Both the start position and number can be changed using the start and type attributes.

    The <ul> tag gives us a bulleted list.

    Also note that in both cases the browser indents the lists.

  4. Lists Within Lists

    Having lists within lists is perfectly acceptable in HTML, just be careful to properly close the tags. Lets take a look at how to do this.

    Copy and paste the following code into the olandullists.html file, overwriting the contents and press save.

    
    <!DOCTYPE html>
    <!-- Lists Within Lists -->
    <html lang="en">
      <head>
        <title>
          Nested Lists
        </title>
      </head>
      <body>
        <p><strong>Ordered Lists</strong> - Ordering <em>does</em> matter.</p>
        <ol>
          <li>Things To Do When I Get Up
            <ol>
              <li>Put The Kettle On</li>
              <li>Put The Teabag in The Cup</li>
              <li>Wait for Kettle To Boil</li>
              <li>Pour Boiling Water In The Cup</li>
            </ol>
          </li> 
          <li>Things To Do When I Go To Bed
            <ol>
              <li>Turn Stuff Off</li>
              <li>Put The Cat Out</li>
              <li>Lock The Doors</li>
              <li>Brush My Teeth</li>
            </ol>
          </li>
        </ol>
        <p><strong>Unordered Lists</strong> - Ordering <em>doesn't</em> matter.</p>
        <ul>
          <li>Shopping List
            <ul>
              <li>Tin of Tomatoes</li>
              <li>Bacon</li>
              <li>Loaf of Bread</li>
              <li>Mushrooms</li>
              <li>Party Guest List
                <ul>
                  <li>Bruce Wayne</li>
                  <li>Peter Parker</li>
                  <li>Emily Bronte</li>
                  <li>Alma Walcott</li>
                </ul>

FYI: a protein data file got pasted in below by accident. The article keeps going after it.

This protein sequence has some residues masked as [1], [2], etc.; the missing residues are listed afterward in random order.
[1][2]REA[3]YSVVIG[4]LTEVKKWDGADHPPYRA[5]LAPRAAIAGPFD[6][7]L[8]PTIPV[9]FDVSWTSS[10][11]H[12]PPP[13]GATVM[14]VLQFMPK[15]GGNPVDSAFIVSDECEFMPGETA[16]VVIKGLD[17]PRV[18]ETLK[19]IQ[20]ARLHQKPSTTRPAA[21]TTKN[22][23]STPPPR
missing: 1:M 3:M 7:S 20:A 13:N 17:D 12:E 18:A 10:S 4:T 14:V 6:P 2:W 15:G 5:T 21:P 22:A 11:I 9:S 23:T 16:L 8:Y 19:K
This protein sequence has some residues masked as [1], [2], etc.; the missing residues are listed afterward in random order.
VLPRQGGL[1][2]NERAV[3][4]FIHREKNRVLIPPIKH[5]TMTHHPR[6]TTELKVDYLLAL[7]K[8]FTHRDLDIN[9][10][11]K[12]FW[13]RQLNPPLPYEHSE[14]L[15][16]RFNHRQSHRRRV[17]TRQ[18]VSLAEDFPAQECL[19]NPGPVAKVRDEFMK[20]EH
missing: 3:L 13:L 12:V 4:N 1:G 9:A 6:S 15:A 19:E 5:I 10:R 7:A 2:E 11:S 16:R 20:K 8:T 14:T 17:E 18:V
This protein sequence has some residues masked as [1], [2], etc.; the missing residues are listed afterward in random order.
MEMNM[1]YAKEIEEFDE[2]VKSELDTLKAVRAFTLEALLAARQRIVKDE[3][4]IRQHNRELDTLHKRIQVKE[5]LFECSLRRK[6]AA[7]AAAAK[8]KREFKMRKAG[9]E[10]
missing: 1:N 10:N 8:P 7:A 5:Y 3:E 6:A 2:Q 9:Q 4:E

</li>
            </ul>
          </li> 
        </ul>
      </body>
    </html>
    
    
  5. View Page in Web Browser

    Either navigate to the location you saved the olandullists.html file to and double click the file. This will take you to the page in your default web browser, or from your web browser click File --> Open File and navigate to the file and open it.

    After doing either of these you should see a similar webpage in your browser to the following screenshot:

    view nested lists
    Screenshot 2. Viewing the updated olandullists.html HTML file.

    Ay you can see from the screenshot you can place one list inside another in various ways.

    The second example produces a further indent as we are producing a new list within a list item of the first list.

Lesson 7 Complete

In this lesson we learned about the powerful <ol> and <ul> tags that are used to produce unordered and ordered lists.

Related Tutorials/Quizzes

HTML5 Intermediate Tutorials - Lesson 6 - Defintion Lists

CSS Advanced Tutorials - Lesson 3 - Styling Lists

Ordered and Unordered Lists Quiz

What's Next?

In the next lesson we use images to enhance our pages.

HTML5 Reference

The <ol> ordered list tag

The <ul> unordered list tag

The <li> list item tag